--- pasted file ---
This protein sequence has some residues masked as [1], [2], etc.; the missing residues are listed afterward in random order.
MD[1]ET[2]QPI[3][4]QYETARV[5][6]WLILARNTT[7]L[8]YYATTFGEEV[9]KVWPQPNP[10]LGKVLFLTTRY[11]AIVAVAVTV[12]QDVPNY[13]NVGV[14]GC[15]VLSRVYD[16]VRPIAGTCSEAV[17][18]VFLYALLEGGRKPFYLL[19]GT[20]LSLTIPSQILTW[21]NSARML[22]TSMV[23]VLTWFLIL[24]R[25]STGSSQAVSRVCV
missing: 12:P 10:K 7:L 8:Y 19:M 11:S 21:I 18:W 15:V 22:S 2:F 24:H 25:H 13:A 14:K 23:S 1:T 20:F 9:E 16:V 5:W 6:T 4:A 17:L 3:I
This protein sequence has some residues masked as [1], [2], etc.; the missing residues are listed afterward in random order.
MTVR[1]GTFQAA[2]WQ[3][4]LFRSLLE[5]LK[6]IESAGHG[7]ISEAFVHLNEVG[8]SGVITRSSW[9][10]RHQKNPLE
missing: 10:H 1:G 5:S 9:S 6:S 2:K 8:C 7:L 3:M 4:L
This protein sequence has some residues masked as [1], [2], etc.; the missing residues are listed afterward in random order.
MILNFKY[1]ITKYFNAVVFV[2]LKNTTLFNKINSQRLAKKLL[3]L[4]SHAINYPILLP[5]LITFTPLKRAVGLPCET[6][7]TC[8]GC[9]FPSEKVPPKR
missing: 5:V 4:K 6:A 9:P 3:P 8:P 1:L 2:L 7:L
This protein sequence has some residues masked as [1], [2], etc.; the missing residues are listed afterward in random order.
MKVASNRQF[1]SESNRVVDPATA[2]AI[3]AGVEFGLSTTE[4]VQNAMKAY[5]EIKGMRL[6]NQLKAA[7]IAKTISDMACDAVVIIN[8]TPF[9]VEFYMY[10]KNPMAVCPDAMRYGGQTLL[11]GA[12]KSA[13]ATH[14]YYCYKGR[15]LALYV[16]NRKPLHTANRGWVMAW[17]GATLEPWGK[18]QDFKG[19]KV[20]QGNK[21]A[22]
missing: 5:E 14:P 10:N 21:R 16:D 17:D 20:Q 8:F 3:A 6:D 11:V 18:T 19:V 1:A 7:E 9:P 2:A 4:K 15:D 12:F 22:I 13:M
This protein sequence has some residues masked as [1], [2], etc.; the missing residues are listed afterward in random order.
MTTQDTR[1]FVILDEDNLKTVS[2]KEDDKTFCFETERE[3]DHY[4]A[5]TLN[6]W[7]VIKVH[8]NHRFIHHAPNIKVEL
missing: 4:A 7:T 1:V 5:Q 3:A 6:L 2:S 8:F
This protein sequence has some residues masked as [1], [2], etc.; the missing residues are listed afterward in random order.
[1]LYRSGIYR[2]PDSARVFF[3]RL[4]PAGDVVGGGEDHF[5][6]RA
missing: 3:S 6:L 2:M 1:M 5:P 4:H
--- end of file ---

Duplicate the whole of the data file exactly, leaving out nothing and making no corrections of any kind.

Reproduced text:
This protein sequence has some residues masked as [1], [2], etc.; the missing residues are listed afterward in random order.
MD[1]ET[2]QPI[3][4]QYETARV[5][6]WLILARNTT[7]L[8]YYATTFGEEV[9]KVWPQPNP[10]LGKVLFLTTRY[11]AIVAVAVTV[12]QDVPNY[13]NVGV[14]GC[15]VLSRVYD[16]VRPIAGTCSEAV[17][18]VFLYALLEGGRKPFYLL[19]GT[20]LSLTIPSQILTW[21]NSARML[22]TSMV[23]VLTWFLIL[24]R[25]STGSSQAVSRVCV
missing: 12:P 10:K 7:L 8:Y 19:M 11:S 21:I 18:W 15:V 22:S 2:F 24:H 25:H 13:A 14:K 23:S 1:T 20:F 9:E 16:V 5:W 6:T 4:A 17:L 3:I
This protein sequence has some residues masked as [1], [2], etc.; the missing residues are listed afterward in random order.
MTVR[1]GTFQAA[2]WQ[3][4]LFRSLLE[5]LK[6]IESAGHG[7]ISEAFVHLNEVG[8]SGVITRSSW[9][10]RHQKNPLE
missing: 10:H 1:G 5:S 9:S 6:S 2:K 8:C 7:L 3:M 4:L
This protein sequence has some residues masked as [1], [2], etc.; the missing residues are listed afterward in random order.
MILNFKY[1]ITKYFNAVVFV[2]LKNTTLFNKINSQRLAKKLL[3]L[4]SHAINYPILLP[5]LITFTPLKRAVGLPCET[6][7]TC[8]GC[9]FPSEKVPPKR
missing: 5:V 4:K 6:A 9:P 3:P 8:P 1:L 2:L 7:L
This protein sequence has some residues masked as [1], [2], etc.; the missing residues are listed afterward in random order.
MKVASNRQF[1]SESNRVVDPATA[2]AI[3]AGVEFGLSTTE[4]VQNAMKAY[5]EIKGMRL[6]NQLKAA[7]IAKTISDMACDAVVIIN[8]TPF[9]VEFYMY[10]KNPMAVCPDAMRYGGQTLL[11]GA[12]KSA[13]ATH[14]YYCYKGR[15]LALYV[16]NRKPLHTANRGWVMAW[17]GATLEPWGK[18]QDFKG[19]KV[20]QGNK[21]A[22]
missing: 5:E 14:P 10:N 21:R 16:D 17:D 20:Q 8:F 3:A 6:D 11:V 18:T 19:V 1:A 7:E 9:P 2:A 4:K 15:D 12:F 22:I 13:M
This protein sequence has some residues masked as [1], [2], etc.; the missing residues are listed afterward in random order.
MTTQDTR[1]FVILDEDNLKTVS[2]KEDDKTFCFETERE[3]DHY[4]A[5]TLN[6]W[7]VIKVH[8]NHRFIHHAPNIKVEL
missing: 4:A 7:T 1:V 5:Q 3:A 6:L 2:S 8:F
This protein sequence has some residues masked as [1], [2], etc.; the missing residues are listed afterward in random order.
[1]LYRSGIYR[2]PDSARVFF[3]RL[4]PAGDVVGGGEDHF[5][6]RA
missing: 3:S 6:L 2:M 1:M 5:P 4:H